Exacerbated by social media and inflamed by black America’s affinity for the beloved institution, the tumult is indicative of a quiet turbulence happening at black colleges across the country. But this is not supposed to happen at Howard.
On Wednesday, someone posted an essay on the user-generated content site Medium. The post detailed allegations of financial fraud and coverup that extended into the highest levels of Howard’s administration, including financial aid administrators, students and university President Wayne A.I. Frederick.
The Medium post alleged that, between 2013 and 2017, people in Howard’s financial aid office embezzled nearly $1 million from the university through a scheme that involved fake scholarships, phony university grants and—in some cases—funds created out of thin air. Here is how the scam worked, according to the whistleblower and sources on Howard’s staff and in its administration who spoke to The Root on the condition of anonymity:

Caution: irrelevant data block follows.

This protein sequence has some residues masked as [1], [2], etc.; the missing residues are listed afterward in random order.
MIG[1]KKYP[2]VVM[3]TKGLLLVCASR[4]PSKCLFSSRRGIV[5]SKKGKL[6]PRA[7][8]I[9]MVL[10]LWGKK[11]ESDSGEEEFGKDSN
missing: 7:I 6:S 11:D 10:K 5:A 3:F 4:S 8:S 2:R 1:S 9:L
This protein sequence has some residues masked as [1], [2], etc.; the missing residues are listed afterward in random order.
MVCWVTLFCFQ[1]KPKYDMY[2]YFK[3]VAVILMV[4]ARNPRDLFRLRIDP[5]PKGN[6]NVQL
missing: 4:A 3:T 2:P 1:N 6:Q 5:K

Some employees at Howard are eligible for free or reduced tuition. When these employees register for classes, they are entered into the school’s computer system as regular students of the university. This small quirk in Howard’s process makes them eligible for financial aid like any other students.
Beginning in 2013, some of Howard’s employees allegedly began awarding themselves “university need-based grants” intended for low-income students. Because the employees’ tuition was discounted or—in some cases—free, they would receive refunds for the amount of the overages. Despite the fact that Howard’s current tuition is $24,122, the pocketed overage checks sometimes amounted to tens of thousands of dollars more, according to a person with knowledge of the details.
For instance, The Root was provided with a screenshot of Howard’s financial aid data for Associate Director of Financial Aid Brian Johnson. During the 2014-2015 school year, Johnson was registered as a full-time student and received a $20,800 tuition remission, meaning that his tuition was essentially free.